Are Tesla's Record 2021 Profits Enough to Keep It in the Lead?

The company sold roughly one million cars in 2021.
Grant Currin
Tesla's Model 3, its best-selling car in 2021.Wikimedia / Vauxford

Tesla is selling a lot of cars.

The electric vehicle manufacturer announced yesterday that it made $5.5 billion in profits last year after selling nearly one million cars. That’s six times more than it did in 2020. But even those numbers weren't enough to reassure investors that Tesla’s future success is a sure thing.

Surprisingly, shares fell sharply after the announcement because it also disclosed that supply chain problems have been forcing Tesla factories to run below capacity for months. Its 2022 outlook was also short on details about when new factories will come online, according to several analysts. Meanwhile, rival EV manufacturers are on the rise as the might of U.S. and global auto manufacturing shifts momentum into sustainable, electric vehicles.

The question, then, is raised: are Tesla's record 2021 profits enough to keep it in the lead?

Big competitors are eating at Tesla's market share

All eyes are on the rapidly growing electric vehicle (EV) market as Tesla prepares to defend its market share against a growing field of competitors that are rapidly introducing new EVs for customers to choose from. In the first half of 2020, Tesla sold 79.5% of all the new EVs registered in the U.S. Its share of new vehicles fell to 66.3% during the same period just a year later. While demand for EVs is growing quickly, investors appear unsure whether Tesla is prepared for the onslaught of rising competition.

Tesla is facing competition from all sides. The most immediate threat comes from the legacy brands already chipping away at Tesla’s share of the market. Chevrolet, Ford, Nissan, and Audi each control more than 3% of the growing EV market, with Chevy’s slice of the pie approaching 10%. Other major players aren’t far behind. Toyota announced in December that it would invest $35 billion in EVs and introduce 30 new all-electric models by 2030. GM committed to an all-electric future with its promise last year to stop selling gas- and diesel-powered vehicles by 2035.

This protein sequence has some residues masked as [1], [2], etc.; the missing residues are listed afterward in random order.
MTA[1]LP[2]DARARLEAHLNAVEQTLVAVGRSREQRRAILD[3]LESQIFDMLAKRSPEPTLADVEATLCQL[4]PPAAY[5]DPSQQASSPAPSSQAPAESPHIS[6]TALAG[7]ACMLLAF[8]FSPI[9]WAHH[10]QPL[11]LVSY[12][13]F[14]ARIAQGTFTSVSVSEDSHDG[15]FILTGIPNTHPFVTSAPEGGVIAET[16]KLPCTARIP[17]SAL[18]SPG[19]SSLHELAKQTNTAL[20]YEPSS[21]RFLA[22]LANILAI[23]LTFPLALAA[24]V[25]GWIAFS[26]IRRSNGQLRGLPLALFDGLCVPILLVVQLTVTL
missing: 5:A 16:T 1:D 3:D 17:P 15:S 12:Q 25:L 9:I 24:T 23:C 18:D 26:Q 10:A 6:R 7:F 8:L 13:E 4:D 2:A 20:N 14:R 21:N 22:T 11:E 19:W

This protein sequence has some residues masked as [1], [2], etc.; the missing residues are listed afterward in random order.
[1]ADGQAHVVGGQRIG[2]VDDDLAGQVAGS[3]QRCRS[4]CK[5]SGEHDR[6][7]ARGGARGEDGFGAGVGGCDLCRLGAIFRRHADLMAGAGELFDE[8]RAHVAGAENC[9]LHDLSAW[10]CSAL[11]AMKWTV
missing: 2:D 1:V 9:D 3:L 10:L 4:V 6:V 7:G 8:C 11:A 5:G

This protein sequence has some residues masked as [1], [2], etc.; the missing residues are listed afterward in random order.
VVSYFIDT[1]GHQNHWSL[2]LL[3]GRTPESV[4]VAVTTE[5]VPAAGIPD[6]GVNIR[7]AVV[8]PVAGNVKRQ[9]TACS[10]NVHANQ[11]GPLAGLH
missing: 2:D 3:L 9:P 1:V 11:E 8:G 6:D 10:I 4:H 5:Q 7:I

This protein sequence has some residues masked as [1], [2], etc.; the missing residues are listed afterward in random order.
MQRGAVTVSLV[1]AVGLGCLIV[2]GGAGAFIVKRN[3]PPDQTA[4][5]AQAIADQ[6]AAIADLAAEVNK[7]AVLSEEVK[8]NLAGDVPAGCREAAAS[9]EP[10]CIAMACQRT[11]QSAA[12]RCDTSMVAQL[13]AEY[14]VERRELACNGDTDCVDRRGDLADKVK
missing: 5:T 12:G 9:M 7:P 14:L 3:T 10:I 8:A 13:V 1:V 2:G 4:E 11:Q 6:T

Tesla's future: a circle of heated challenges

But it’s not just the usual suspects Tesla has to watch out for. China's tech behemoth Huawei announced last month that its first vehicle, a gas-electric hybrid, performs better than Tesla’s Model Y on key metrics, like peak power and range. The vehicle will operate using the company’s own operating system, which is integrated with some of its other products and designed to resemble the relationship a user has with their smartphone. Additionally, the EV startup Rivian started rolling vehicles off of assembly lines last year — roughly 1,000 in total — and received $150 billion from stock market investors in its November IPO. Meanwhile, another EV startup from China, NIO, says it sold 25,000 vehicles in the third quarter of last year. That’s a fraction of the number of cars Tesla sold, but it shows the company can do something that’s proven difficult for many companies in the industry — actually making the cars.

Tesla has also fallen behind some self-imposed deadlines. Its Roadster, Semi, and Cybertruck were all supposed to be in production by now, but none of them are. Which is a major bummer for Tesla enthusiasts. But if that's bothering Musk, he's not letting on. This week, the tech CEO said: "I think actually the most important product development we’re doing this year is actually the Optimus humanoid robot." It sounds like typical Musk, but the billionaire isn't alone in his belief that a firm would benefit from making cars and robots. Hyundai's CEO told an audience at CES 2022 that his company was after the same thing.

Tesla's future remains in the balance amid increasingly tense circumstances. And while we can't say for certain whether its latest profits will help it maintain the lead, it's doubtless that a lot of consumers are going to buy an EV in the next decade — and every EV automaker knows it.

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